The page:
Paying Attention to the Needs of Texas


For the past 14 years through the consulting firm he owns in Austin, Don Gilbert, BBA ’74, serves as a consultant/lobbyist for health care clients in most segments of the health-delivery system in Texas. Among his clients are Texas Medical Foundation, Aetna, Accenture, Baylor/Scott and White, HCA, Christus Health, Texas Health Resources, Tenet, Memorial Hermann, Cook Children’s, and many other familiar medical organizations.

He was commissioner of the Texas Health & Human Services Commission from 1998 through 2002, and commissioner of the Texas Department of Mental Health and Mental Retardation from 1995-1998.

He has spent his entire career in the health care industry and has been honored and recognized for his contributions to the profession by such groups as the Texas Pediatric Society, Texas Academy of Family Physicians, Texas Association of Community Health Centers, and Dallas Alliance for the Mentally Ill.

In 1999, he was selected as a recipient of Sam Houston State University’s Distinguished Alumnus Award, the highest honor the university can bestow upon its alumni.

Q: What notable changes have you observed in health care over the past 40 years?

A: I began my career in the mental health field, and I have seen much progress, particularly in that area. Certainly, the greatest advances in medicine and health care in general are those that have been brought about with improvements in technology. The development of evidence-based treatment and outcome-oriented protocols has also contributed to greater accountability and ultimately more efficiency in the way health care is delivered.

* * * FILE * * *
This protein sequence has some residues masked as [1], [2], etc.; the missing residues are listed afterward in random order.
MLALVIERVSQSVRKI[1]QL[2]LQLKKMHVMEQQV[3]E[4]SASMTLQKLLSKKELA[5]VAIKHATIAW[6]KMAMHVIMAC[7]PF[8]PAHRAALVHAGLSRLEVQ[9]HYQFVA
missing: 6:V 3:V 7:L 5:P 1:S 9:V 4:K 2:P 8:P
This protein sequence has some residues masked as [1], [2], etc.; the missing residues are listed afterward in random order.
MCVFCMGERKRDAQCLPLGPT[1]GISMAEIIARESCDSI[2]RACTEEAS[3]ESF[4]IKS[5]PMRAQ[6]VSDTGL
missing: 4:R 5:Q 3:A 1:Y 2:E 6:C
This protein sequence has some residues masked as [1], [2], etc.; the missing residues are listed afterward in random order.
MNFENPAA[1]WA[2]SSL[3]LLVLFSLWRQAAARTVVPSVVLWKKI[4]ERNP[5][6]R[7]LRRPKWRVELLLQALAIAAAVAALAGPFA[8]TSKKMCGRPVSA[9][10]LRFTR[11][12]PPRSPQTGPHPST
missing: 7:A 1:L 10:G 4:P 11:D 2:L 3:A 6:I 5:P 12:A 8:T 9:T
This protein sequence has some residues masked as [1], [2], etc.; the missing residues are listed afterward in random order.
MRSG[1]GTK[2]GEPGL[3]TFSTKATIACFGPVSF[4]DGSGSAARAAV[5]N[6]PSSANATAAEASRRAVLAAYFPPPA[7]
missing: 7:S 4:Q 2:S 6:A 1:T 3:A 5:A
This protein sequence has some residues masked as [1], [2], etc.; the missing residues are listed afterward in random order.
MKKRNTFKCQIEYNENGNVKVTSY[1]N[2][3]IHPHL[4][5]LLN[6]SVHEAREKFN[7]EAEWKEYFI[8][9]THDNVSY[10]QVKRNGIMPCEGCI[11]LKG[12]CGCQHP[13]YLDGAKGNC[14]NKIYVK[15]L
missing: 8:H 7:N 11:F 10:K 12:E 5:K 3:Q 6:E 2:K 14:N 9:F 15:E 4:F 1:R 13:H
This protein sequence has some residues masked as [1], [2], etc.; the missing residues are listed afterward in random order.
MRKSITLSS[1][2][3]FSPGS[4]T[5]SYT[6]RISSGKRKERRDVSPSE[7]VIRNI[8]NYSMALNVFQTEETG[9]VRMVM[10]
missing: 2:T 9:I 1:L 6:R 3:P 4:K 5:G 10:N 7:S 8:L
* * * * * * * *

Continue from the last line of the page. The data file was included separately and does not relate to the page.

Q: What is the role of primary care today?

A: I’ve noticed a growing appreciation for the fact that primary care is the gatekeeper for all health care. It is so important to have primary care providers who are generalists and can assess the potential for the need for specialty care. In my view, primary care medicine is the first-line protector of health care. There are far too few primary care physicians in Texas.

Q: With so many specialties in medicine developing every day, why is primary care important in the future?

A: As our population increases and ages, the need for physicians across the country, but particularly in Texas, will increase, and this need is especially true for primary care providers. We already have a shortage of 12,000 to 13,000 physicians today in a state that’s growing faster than almost any other. We should be challenging ourselves to meet those needs and working on ways to provide enough primary care providers to address an escalating problem.

Q: Sam Houston State University has long enjoyed its reputation as an educator of teachers and criminal justice professionals. The university is relatively new to preparing students for careers in the health sciences. Why is it so important to focus attention on this area now?

A: Clearly, as we look at the needs of Texas going into the future, if we are not paying attention to health care issues, we are overlooking a huge sector of the Texas economy and missing service opportunities in both the public and private sector. I think back to my time as an SHSU student; it did not occur to me that a business major could pursue a career in the health care field. The world was a different place then. As we look at it today and see how many parts of the Texas economy and society are touched by health care, we will lose ground to other universities if we don’t commit to addressing health-related issues. I think it’s a great tribute to the foresight and wisdom of the SHSU administration that they’ve chosen to embrace this challenge in establishing a role for the university in primary health care.